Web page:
The films of Hayao Miyazaki, despite the painstaking details of every composed frame, have been matters of the heart. In The Wind Rises, the renowned Japanese director asks his audience and himself: are you designing from the heart? In his decades of output, it’s undoubtedly the question he has asked of himself and of his Studio Ghibili compatriots. Notwithstanding its immaculate construction, The Wind Rises is quite unlike any of Miyazaki’s other films. It involves a male lead, a departure for a director known for his strong female characters. It’s also based on real events, a true change of pace given the fairy tale fables that Miyazaki has made a career on. But while subject of The Wind Rises may suggest that being set in 1920s Japan would anchor it reality, we do see escapes to fantasy, where our protagonist escapes from the war, famine, disease, death, and natural disasters through his capacities to dream and design. A potently personal film, The Wind Rises asks of its audience to continue to strive for their dreams, though acknowledges the perilous personal toll it may take in order to achieve them.
The Skin I Live In
(Pedro Almodóvar, 2011)
There’s a difference between a film that involves a big twist and one that’s dependent on it. The better “mind-fuck” films, those that obliterate the worldview you have constructed within any given film’s confines, are the ones that reward on a second viewing. Pedro Almodóvar’s The Skin I Live In is such an example. I won’t go into specifics about the film’s narrative, other than to suggest that it is not for the faint of heart. Though I will note how impressively this film holds up on a second viewing. With the knowledge of the film’s twist present, one is able to glean over Almodóvar’s meticulous framing and exquisite editing. Attuned viewers who pay close attention to how the director utilizes dissolves and camera movement will see answers to the film’s puzzle within the film’s first act. But whether you’re gripped by the narrative juiciness of a first viewing or awing at Almodóvar’s production design and compositional framing on a second or third screening, you really can’t help but be impressed by how such pulpy material can make for such high-anxiety entertainment.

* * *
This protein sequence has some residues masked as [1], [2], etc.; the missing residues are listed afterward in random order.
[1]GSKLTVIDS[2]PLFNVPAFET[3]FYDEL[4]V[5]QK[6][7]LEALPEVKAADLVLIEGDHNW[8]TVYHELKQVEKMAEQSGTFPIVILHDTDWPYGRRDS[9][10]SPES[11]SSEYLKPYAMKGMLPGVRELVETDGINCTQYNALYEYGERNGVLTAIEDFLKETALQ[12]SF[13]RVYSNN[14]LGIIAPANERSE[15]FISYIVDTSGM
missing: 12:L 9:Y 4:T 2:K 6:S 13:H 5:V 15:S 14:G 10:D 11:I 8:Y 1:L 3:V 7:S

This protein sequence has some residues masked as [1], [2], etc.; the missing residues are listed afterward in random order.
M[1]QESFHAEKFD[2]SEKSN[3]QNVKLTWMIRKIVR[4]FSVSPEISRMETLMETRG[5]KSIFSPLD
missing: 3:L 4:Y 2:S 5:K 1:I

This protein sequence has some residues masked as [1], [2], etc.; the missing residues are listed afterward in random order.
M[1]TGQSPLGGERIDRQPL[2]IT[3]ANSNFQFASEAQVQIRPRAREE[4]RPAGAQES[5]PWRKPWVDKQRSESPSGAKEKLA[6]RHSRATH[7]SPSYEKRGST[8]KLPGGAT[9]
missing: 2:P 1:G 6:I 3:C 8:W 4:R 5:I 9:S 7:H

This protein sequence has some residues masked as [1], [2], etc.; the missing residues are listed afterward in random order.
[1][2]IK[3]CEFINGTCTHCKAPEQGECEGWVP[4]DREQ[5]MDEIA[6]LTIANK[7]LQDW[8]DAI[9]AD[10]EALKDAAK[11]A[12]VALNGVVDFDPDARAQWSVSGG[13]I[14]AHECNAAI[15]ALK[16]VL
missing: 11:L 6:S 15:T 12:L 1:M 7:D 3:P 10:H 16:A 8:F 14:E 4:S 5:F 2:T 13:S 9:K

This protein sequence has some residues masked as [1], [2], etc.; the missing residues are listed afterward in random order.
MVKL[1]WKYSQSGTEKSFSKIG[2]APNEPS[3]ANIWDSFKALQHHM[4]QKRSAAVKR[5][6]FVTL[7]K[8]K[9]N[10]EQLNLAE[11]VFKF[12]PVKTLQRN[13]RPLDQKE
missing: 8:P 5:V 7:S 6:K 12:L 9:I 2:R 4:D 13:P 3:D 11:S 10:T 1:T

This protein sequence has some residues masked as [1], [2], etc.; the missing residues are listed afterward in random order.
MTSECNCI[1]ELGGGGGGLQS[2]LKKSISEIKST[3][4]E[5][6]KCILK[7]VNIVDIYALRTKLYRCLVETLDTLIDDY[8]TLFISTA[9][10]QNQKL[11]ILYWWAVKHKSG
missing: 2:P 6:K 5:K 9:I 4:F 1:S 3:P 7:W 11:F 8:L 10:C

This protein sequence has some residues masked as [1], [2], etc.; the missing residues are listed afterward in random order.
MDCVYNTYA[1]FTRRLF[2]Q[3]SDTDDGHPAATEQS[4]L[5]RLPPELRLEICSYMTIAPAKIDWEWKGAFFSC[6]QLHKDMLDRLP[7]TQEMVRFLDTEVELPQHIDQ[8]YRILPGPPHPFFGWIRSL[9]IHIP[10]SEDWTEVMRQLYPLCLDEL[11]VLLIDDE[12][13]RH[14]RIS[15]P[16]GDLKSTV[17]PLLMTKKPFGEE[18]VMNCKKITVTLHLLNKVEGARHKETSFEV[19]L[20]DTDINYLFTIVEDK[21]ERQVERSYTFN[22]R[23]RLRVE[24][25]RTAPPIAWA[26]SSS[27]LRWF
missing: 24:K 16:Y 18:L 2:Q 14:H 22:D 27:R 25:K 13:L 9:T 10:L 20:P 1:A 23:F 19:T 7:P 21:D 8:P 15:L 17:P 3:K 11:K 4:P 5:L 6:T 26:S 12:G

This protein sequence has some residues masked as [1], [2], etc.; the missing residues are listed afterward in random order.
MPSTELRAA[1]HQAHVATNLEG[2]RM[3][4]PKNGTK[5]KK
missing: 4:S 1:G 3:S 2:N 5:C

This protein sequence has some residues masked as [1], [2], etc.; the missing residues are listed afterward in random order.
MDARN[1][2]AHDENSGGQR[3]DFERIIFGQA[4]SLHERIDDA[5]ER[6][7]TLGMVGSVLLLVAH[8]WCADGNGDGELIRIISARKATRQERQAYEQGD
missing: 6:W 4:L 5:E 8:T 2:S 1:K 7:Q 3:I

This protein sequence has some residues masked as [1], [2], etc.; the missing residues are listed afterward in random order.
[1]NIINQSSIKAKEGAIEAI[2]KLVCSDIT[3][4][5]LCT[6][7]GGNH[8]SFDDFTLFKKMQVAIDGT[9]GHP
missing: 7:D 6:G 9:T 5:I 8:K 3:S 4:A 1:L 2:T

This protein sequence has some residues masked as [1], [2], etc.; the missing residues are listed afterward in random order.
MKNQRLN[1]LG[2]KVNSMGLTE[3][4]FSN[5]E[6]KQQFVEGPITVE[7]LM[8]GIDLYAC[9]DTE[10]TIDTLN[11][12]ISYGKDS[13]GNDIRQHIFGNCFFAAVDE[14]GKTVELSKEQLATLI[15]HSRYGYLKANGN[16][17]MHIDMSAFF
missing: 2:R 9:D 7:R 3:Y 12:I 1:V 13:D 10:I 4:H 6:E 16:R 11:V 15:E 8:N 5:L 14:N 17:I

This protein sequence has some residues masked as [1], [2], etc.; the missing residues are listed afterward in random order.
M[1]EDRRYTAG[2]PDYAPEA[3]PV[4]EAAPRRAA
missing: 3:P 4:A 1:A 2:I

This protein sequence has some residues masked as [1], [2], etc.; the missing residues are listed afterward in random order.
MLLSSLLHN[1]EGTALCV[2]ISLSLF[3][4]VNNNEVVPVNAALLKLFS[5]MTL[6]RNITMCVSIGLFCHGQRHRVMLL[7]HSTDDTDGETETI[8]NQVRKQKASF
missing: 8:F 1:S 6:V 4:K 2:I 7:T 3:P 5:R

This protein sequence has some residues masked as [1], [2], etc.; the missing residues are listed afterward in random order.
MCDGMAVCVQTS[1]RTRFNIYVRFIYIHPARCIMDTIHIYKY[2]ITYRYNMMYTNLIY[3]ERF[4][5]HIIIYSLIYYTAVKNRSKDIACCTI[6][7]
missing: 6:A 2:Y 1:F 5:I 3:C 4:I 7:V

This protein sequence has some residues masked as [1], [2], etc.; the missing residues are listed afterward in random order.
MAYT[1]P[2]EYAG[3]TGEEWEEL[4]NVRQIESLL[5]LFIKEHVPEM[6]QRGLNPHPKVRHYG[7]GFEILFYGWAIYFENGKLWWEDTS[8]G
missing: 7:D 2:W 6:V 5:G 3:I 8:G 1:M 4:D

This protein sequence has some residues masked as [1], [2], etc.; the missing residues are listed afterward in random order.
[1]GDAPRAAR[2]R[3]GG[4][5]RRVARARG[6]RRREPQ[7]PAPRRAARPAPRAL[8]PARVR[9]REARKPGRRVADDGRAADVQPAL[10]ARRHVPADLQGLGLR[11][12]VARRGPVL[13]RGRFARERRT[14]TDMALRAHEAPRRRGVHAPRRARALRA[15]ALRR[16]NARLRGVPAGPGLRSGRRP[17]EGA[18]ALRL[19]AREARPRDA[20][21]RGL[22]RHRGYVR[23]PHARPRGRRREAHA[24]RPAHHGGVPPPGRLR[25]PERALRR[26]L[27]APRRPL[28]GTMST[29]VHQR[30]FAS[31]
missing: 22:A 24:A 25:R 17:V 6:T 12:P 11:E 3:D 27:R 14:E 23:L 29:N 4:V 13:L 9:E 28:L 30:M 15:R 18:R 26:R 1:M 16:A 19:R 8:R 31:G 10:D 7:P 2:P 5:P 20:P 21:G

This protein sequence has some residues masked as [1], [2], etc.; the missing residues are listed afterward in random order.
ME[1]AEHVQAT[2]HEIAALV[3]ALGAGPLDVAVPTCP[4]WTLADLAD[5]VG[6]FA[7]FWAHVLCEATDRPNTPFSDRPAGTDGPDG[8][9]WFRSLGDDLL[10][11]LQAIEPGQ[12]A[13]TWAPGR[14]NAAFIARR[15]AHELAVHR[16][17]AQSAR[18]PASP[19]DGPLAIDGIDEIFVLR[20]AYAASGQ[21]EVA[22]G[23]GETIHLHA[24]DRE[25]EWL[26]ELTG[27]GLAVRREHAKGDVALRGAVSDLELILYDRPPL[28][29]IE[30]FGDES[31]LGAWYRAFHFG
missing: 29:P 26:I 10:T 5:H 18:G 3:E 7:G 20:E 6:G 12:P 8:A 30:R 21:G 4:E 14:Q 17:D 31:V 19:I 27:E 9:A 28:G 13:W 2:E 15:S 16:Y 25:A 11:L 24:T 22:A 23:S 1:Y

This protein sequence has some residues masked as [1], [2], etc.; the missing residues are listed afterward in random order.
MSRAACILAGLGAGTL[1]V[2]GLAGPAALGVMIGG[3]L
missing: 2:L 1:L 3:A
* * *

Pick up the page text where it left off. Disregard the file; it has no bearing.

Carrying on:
Tomorrow: Love is a battlefield.